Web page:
Apple and Samsung have toured the globe over the course of their patent war, leaving a number of loose ends in their wake. We’re still unsure just what could happen in Japan, Australia, and even here in the U.S., but in Germany a conclusion has finally been reached. The Samsung Galaxy Tab 10.1 is still banned in Germany, as a Dusseldorf court upheld the EU-wide preliminary injunction granted on August 9.
Here’s the deal: The German court decided a week after that hearing that it may not have jurisdiction over a Korea-based company and what it sells to all the other European countries. Thus, the injunction was partially lifted, banning only Samsung’s German unit from selling the tablet within Germany. The Korean parent was, and is, still allowed to offer the Galaxy Tab 10.1 in other European nations, reports Bloomberg.
This case has everything to do with Apple’s Community Design 000181607 for the iPad. According to a judge, Samsung’s slate just doesn’t differentiate itself enough from the iPad, and there are plenty of other design options they could’ve chosen from. “The court is of the opinion that Apple’s minimalistic design isn’t the only technical solution to make a tablet computer, other designs are possible,” said presiding Judge Brueckner-Hofmann. “For the informed customer, there remains the predominant overall impression that the device looks [like Apple’s design].”
If you happen to recall our recent coverage of the Nintendo/ThinkOptic case, I mentioned that the Eastern District Court of Texas tends to strongly favor the patent holder. European patent expert Florian Mueller of FOSS Patents says this of the German court: “The Düsseldorf district court has a reputation for being our equivalent of the Eastern District of Texas in terms of a strong tendency to favor the interests of right holders over those of alleged infringers.”
And look what happened! Apple, the right holder, won. Now, I don’t mean to imply that Apple didn’t deserve the win. I can’t make judgement calls like that, as I’m not Judge Johanna Brueckner-Hofmann. All I’m saying is that Apple did its research when picking and choosing battlefields.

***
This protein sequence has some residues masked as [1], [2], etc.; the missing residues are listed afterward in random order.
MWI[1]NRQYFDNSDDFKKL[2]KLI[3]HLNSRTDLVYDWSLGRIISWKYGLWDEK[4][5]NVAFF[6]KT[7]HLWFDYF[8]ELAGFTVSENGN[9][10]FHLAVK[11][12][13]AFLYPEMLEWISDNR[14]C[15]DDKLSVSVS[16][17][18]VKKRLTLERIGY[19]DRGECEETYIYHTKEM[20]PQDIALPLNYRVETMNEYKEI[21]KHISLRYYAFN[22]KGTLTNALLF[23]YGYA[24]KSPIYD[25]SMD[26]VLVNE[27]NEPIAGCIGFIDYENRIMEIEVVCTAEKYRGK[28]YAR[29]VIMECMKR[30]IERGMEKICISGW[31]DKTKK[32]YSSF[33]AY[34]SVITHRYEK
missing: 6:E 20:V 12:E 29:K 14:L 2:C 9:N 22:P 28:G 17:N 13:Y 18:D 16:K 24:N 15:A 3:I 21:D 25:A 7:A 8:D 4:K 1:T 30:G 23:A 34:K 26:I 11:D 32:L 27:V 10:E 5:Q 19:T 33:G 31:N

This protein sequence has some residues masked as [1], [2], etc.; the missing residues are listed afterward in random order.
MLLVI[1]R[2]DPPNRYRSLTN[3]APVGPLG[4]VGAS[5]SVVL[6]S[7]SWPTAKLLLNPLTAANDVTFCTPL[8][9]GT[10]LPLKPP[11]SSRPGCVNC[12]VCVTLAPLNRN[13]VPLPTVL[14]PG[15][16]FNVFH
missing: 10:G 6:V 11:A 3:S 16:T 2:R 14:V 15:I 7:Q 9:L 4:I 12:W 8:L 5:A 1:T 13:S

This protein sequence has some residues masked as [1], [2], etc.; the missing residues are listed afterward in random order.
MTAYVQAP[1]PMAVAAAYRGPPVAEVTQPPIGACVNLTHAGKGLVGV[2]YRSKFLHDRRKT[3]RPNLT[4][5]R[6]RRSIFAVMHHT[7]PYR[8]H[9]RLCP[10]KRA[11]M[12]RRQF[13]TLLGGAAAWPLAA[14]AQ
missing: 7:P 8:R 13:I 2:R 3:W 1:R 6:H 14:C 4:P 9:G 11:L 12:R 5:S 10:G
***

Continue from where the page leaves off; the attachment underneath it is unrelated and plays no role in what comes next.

For example, the same court ordered an injunction forcing Samsung to pull its Galaxy Tab 7.7 from its booth at the IFA conference in Berlin last week. This happened for one of two reasons: Either Apple easily won itself another injunction (due to the extreme similarity between the GalTab 10.1 and the GalTab 7.7), or Apple asked the court to penalize Samsung for contempt of the original injunction.
Samsung’s statement on the matter doesn’t offer much clarity: “We have decided — on a current occasion — to replace the product with our other IFA highlight product, the Galaxy Note, since, as the press reported, we weren’t going to offer the product for sale in Germany anyway, so we want to show our customers the other product — the [Galaxy] Note — more closely.”
With other cases still ongoing across the world, it’s worth wondering how this decision may affect the others, if only in perception. When Judge Annabelle Bennett of Australia or Judge Lucy Koh of Northern California step up to the mic, will they remember how Brueckner-Hofmann ruled?
Samsung said it would appeal the court’s decision, which “severely limits consumer choice in Germany” and “restricts design innovation and progress in the industry,” the company said in a statement.